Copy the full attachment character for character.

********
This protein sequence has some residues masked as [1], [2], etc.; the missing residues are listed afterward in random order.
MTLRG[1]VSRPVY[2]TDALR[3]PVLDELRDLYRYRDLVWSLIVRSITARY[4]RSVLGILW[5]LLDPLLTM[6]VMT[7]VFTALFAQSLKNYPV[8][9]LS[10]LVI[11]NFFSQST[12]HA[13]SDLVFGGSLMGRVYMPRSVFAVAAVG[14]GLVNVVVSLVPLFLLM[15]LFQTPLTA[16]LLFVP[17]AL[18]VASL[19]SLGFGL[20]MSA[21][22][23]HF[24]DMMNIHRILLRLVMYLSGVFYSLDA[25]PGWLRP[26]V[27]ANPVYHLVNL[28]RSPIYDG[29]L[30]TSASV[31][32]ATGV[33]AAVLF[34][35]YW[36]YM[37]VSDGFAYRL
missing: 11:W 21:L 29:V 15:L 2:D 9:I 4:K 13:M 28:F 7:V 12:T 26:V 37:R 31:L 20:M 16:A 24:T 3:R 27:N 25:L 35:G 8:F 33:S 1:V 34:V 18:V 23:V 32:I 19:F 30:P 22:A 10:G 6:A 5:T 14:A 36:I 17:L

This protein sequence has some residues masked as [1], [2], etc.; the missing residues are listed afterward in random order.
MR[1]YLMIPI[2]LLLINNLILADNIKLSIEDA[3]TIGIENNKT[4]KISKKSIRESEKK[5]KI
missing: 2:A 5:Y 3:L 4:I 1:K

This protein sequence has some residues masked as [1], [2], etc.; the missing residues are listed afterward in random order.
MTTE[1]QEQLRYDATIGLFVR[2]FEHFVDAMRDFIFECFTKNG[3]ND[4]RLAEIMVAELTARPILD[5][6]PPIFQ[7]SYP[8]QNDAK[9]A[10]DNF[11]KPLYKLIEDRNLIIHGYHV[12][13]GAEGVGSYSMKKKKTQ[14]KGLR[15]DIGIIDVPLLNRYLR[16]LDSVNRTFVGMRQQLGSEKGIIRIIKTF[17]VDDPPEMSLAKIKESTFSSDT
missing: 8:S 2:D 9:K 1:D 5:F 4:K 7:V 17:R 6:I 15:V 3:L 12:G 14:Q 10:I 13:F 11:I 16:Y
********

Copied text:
This protein sequence has some residues masked as [1], [2], etc.; the missing residues are listed afterward in random order.
MTLRG[1]VSRPVY[2]TDALR[3]PVLDELRDLYRYRDLVWSLIVRSITARY[4]RSVLGILW[5]LLDPLLTM[6]VMT[7]VFTALFAQSLKNYPV[8][9]LS[10]LVI[11]NFFSQST[12]HA[13]SDLVFGGSLMGRVYMPRSVFAVAAVG[14]GLVNVVVSLVPLFLLM[15]LFQTPLTA[16]LLFVP[17]AL[18]VASL[19]SLGFGL[20]MSA[21][22][23]HF[24]DMMNIHRILLRLVMYLSGVFYSLDA[25]PGWLRP[26]V[27]ANPVYHLVNL[28]RSPIYDG[29]L[30]TSASV[31][32]ATGV[33]AAVLF[34][35]YW[36]YM[37]VSDGFAYRL
missing: 11:W 21:L 29:V 15:L 2:D 9:I 4:K 13:M 28:F 7:V 12:T 26:V 37:R 31:L 20:M 16:A 24:T 3:R 27:N 25:L 35:G 8:F 33:S 1:V 34:V 18:V 23:V 32:I 19:F 30:P 22:A 10:G 6:A 5:T 14:A 36:I 17:L

This protein sequence has some residues masked as [1], [2], etc.; the missing residues are listed afterward in random order.
MR[1]YLMIPI[2]LLLINNLILADNIKLSIEDA[3]TIGIENNKT[4]KISKKSIRESEKK[5]KI
missing: 2:A 5:Y 3:L 4:I 1:K

This protein sequence has some residues masked as [1], [2], etc.; the missing residues are listed afterward in random order.
MTTE[1]QEQLRYDATIGLFVR[2]FEHFVDAMRDFIFECFTKNG[3]ND[4]RLAEIMVAELTARPILD[5][6]PPIFQ[7]SYP[8]QNDAK[9]A[10]DNF[11]KPLYKLIEDRNLIIHGYHV[12][13]GAEGVGSYSMKKKKTQ[14]KGLR[15]DIGIIDVPLLNRYLR[16]LDSVNRTFVGMRQQLGSEKGIIRIIKTF[17]VDDPPEMSLAKIKESTFSSDT
missing: 8:S 2:D 9:K 1:D 5:F 4:K 7:V 17:R 6:I 15:V 3:L 12:G 14:Q 10:I 13:F 11:I 16:Y